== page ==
They must be “state-developed college- and career-ready standards.” You read that right – “College and career ready.” That’s the Common Core catchphrase. If someone says they want to eat lunch at “the golden arches,” they haven’t said McDonalds, but you know they’re craving a Big Mac.
Will the Fed allow states to choose standards radically different than the Core? Again only time and – possibly – the courts can tell.
This same problem occurs throughout the document. As the public painstakingly combs through it, new legal wiggle room may be found. And I am not so naive as to suppose we’ve found all of the loopholes yet. Some of these may be the result of poorly chosen wording. Others may be purposefully hidden time bombs waiting for opportunists to exploit.
I’m not sure what to think of the thing, myself. I started the whole process disgusted but came around to accepting it if the final result was any kind of improvement over previous legislation. And now that it’s the law of the land, I look at this Frankenstein’s monster of a bill – stitched together pieces of mystery meat – and I don’t know whether to laugh or cry.
I still hope it will live up to the limited promise it holds to bring us some relief from NCLB. But I admit this thing could go sour. Anyone’s guess is as good as mine.
Which brings me to perhaps the biggest problem with this law that no one seems to be talking about.
Education needs reformed. We need to repeal the bogus policies that have been championed by the 1% and their lapdog lawmakers. We need to get rid of test-based accountability. We need to trash high stakes testing, Common Core, value added measures, charter schools and a host of other pernicious policies. We need to initiate a real anti-poverty program dedicated to attacking the actual problem with our schools – inequality of resources.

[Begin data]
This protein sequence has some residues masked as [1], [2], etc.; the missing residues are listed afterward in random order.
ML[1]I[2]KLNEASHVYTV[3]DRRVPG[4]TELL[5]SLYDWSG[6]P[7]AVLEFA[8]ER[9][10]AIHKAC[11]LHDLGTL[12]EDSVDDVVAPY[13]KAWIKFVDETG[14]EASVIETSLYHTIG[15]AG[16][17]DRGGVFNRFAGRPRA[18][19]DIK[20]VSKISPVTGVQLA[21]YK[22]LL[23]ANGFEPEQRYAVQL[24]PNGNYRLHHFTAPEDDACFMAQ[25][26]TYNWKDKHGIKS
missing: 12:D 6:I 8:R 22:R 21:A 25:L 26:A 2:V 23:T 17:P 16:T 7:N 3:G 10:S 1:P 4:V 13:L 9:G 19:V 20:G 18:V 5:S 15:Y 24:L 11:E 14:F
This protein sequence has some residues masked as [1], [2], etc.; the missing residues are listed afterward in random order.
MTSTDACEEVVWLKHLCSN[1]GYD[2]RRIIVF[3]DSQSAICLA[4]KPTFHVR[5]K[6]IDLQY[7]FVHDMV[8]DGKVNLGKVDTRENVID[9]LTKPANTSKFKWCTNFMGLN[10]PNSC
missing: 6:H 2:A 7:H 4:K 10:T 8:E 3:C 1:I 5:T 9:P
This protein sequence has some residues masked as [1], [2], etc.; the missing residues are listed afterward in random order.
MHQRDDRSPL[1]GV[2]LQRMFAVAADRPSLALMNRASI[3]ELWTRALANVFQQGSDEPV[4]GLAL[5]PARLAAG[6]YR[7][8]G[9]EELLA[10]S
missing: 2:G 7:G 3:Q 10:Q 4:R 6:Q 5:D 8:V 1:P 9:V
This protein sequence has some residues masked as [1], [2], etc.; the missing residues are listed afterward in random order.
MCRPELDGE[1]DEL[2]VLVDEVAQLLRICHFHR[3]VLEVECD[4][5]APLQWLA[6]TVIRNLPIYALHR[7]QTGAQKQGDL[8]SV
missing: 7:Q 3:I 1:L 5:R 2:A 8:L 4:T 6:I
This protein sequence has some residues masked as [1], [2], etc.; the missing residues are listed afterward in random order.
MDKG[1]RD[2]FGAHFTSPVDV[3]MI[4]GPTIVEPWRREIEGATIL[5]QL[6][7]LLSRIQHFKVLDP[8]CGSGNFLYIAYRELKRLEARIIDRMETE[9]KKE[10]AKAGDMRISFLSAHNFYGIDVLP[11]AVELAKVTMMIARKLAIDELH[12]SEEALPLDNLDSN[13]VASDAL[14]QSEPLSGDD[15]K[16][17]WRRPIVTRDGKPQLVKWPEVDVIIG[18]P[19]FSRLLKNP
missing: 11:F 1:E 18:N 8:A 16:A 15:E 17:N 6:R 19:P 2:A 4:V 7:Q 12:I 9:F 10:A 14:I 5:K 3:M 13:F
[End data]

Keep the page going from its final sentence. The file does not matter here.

But more than any of that, we need to reform our government.
We need to find a better way to make our laws. The process that shat out this ESSA must go.
Think about it. No Child Left Behind was an abject failure by any metric you want to use. It didn’t close achievement gaps – it increased them. And the major policy of this law – annual standardized testing – remains intact in the reauthorization!
There has been massive public outcry against annual testing. Parents are leading an exponentially growing civil disobedience movement shielding their children from even taking these assessments. Everyone seems to agree that we test kids too much –even President “I’ll-veto-any-bill-that-deletes-testing” Obama.
Yet our legislators did next to nothing to fix this problem.
Instead preference was given to lobbyists and corporatists interested in making a buck off funding set aside to educate children. The focus was on smaller government– not better government. These aren’t mutually exclusive, but they aren’t exactly one-and-the-same, either.
This can’t continue if we are to keep pretending we have a representative Democracy. The voice of lobbyists must not be louder than voters. Money must be barred from the legislative process. Demagoguery must not overshadow the public good. We need transparency and accountability for those making our laws.
Until that happens, we will never have a sound and just education policy, because we don’t have a sound and just government.
Unfortunately, that is the biggest lesson of the ESSA.
Gadfly on the Wall